If any of the following questions can be answered with No, the software must be removed from the archive. Otherwise an individual developer may decide whether the package should be removed. Regardless, all bugs must be closed as Invalid with a comment about the unmaintained status. One bug report must be created and not closed (status: Triaged/High) explaining the unmaintainedness and why it is kept in the archive regardless.
- Does the software start successfully (without crash or other malfunctions)?
- Is it likely that the software will continue to start in the forseeable future?
- Does the core functionality of the software work as expected?
- Are there no known bugs that hinder the core functionality of the software such that it would be rendered useless for more than half the potential users?
- Are there no known crashes that cause data loss?
- Is anyone on the team able and willing to assess the quality every once in a while, but at least every 6 months?
- Is it necessary that the software is kept in the archive (e.g. scripted plasma widgets: no)?
- Does the general amount of known bugs in the software seem of sufficiently marginal impact that we can distribute the software in good conscience?
Official KDE Software
Official KDE software is generally every piece of software that has an official VCS on KDE's infrastructure and/or uses KDE's bug tracker.
Before taking any actions regarding apparently unmaintained official KDE software, KDE should be contacted for more information and opinion gathering (mail to kde-devel or kde-core-devel). If KDE manages to organize maintenance for the software it is to be considered collectively maintained by KDE; if not general viability rules apply. Unless KDE expresses explicit wishes with regards to whether the package should be kept in the archive, in which case those should be respected.
Software that is not managed on KDE's infrastructure is considered unrelated to KDE.
Before taking any actions, at least one attempt should be made to assess whether upstream really is dead. The preferred way to do this is sending a mail to the biggest copyright holder or a respective mailing list. If no information is provided regarding the state of upstream within 14 days, the software is to be considered unmaintained and general viability rules apply.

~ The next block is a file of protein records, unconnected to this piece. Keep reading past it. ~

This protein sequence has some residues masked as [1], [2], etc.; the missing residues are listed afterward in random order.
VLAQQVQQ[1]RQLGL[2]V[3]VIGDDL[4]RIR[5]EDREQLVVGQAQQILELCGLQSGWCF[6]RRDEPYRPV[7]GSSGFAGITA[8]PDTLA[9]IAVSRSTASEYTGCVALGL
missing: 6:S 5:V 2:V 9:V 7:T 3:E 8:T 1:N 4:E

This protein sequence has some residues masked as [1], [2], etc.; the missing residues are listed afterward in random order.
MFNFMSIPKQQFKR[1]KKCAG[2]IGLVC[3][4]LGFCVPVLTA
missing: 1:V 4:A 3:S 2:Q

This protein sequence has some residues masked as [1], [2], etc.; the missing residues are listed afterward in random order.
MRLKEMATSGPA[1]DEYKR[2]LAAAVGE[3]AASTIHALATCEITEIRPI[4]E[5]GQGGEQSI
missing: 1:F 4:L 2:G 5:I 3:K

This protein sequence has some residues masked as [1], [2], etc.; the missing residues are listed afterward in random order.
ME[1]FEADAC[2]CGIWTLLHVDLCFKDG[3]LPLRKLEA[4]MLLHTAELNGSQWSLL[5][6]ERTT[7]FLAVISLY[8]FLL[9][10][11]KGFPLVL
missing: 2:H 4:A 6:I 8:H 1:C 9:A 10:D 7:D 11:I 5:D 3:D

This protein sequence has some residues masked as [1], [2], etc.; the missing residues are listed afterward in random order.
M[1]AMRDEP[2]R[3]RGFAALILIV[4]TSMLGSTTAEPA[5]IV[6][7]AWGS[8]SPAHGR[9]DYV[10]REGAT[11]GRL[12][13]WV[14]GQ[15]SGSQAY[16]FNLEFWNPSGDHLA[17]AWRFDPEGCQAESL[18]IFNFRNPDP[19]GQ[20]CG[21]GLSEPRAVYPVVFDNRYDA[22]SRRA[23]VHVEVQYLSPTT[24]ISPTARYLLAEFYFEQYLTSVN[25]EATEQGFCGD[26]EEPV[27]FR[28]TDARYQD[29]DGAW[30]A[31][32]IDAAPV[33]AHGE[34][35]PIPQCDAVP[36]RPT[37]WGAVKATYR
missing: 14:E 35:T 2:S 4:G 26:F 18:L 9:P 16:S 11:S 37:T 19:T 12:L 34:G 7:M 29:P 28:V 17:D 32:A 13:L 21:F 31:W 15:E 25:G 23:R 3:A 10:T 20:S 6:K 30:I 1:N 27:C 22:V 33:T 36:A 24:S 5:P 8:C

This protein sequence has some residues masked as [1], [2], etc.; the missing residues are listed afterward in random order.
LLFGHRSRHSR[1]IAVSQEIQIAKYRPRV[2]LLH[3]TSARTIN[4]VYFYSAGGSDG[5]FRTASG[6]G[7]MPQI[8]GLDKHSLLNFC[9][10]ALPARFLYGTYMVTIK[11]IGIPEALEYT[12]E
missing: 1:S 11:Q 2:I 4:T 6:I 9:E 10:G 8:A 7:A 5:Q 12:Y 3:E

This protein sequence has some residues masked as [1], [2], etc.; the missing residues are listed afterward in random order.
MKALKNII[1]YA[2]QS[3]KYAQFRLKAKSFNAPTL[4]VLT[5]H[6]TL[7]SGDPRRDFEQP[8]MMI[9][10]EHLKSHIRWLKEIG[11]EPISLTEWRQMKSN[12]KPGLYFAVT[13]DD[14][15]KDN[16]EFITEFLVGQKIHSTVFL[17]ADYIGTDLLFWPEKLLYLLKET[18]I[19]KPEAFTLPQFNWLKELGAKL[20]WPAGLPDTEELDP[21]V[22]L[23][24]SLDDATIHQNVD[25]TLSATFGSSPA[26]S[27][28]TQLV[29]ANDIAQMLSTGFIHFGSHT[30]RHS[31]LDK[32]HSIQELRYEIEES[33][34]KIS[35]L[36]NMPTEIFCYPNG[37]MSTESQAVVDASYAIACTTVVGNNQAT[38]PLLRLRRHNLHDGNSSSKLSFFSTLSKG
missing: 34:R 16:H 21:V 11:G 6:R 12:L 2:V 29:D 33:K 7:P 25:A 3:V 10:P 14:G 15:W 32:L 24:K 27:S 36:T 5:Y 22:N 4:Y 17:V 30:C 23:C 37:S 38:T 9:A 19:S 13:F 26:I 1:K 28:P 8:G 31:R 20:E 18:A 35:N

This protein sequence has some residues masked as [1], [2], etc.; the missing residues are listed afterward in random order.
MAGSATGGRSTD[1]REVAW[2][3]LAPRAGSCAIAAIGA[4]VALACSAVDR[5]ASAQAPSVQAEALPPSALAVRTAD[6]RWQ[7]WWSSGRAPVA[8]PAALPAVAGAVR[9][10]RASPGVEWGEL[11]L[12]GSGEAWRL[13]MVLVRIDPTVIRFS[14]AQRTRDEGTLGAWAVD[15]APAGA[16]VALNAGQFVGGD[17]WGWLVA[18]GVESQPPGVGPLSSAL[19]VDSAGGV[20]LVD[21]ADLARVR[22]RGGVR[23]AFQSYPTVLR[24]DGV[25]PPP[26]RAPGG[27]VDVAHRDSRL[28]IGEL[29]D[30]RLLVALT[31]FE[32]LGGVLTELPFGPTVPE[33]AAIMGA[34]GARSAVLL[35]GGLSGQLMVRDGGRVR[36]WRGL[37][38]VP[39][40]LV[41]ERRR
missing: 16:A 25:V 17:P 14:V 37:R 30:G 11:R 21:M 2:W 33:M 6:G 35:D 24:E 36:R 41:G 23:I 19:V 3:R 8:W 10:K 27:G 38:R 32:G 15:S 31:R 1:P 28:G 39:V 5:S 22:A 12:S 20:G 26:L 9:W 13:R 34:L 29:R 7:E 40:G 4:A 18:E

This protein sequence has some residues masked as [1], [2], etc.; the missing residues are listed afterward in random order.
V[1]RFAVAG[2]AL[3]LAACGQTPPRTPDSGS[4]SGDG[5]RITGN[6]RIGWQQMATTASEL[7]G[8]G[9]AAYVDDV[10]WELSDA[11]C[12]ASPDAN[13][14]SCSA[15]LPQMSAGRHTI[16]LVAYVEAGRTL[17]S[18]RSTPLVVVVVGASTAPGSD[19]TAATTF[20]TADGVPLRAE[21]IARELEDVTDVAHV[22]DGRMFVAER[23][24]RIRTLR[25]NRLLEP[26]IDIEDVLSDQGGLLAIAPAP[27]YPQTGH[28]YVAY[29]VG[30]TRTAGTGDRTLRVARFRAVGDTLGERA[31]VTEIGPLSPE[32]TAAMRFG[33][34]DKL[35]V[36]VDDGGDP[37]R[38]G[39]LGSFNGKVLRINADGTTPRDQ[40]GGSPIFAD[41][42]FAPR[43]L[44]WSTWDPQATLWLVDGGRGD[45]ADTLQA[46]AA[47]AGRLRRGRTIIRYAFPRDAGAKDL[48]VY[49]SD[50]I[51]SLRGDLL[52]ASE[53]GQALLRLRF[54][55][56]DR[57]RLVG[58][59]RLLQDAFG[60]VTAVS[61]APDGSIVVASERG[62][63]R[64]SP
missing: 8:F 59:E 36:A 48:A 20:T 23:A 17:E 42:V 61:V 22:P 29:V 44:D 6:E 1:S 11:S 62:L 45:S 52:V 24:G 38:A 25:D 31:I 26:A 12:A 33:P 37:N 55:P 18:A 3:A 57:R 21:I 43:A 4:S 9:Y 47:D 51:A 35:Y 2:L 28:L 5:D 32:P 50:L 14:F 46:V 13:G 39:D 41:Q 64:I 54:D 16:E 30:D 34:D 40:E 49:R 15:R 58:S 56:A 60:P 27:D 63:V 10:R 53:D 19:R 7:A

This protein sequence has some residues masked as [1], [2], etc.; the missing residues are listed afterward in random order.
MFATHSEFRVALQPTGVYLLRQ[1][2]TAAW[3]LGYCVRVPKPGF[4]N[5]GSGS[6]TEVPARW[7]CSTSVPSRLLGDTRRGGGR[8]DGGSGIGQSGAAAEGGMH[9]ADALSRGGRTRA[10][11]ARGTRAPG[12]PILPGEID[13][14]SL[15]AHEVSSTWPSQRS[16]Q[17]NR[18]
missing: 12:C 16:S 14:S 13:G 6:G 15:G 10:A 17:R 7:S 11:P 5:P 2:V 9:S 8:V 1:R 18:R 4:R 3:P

To easily identify packages that have no upstream backing, a Dead Upstream Reference Bug must be filed against the package. This bug must not be closed until the package either becomes maintained again or is removed from the archive. The bug remains Triaged/High for the entire duration of its life time. Tags: "dead-upstream"
Subject: Dead Upstream Reference $NAME
An evaluation of the upstream maintenance and support of $NAME has yielded that unfortunately the upstream developer(s) have no more interest in moving the software forward. It was however decided by Kubuntu to keep the software available for installation as its quality is meeting our expectations and is still considered generally useful. All bugs reported against this package will be closed as Won't Fix as Kubuntu will not resolve any standing or new issues with the software.
Should you have any questions feel free to write a comment on this bug report.
For more information on the Dead Upstream Policy please check out the policy page at https://wiki.ubuntu.com/Kubuntu/Policies#Dead_Upstream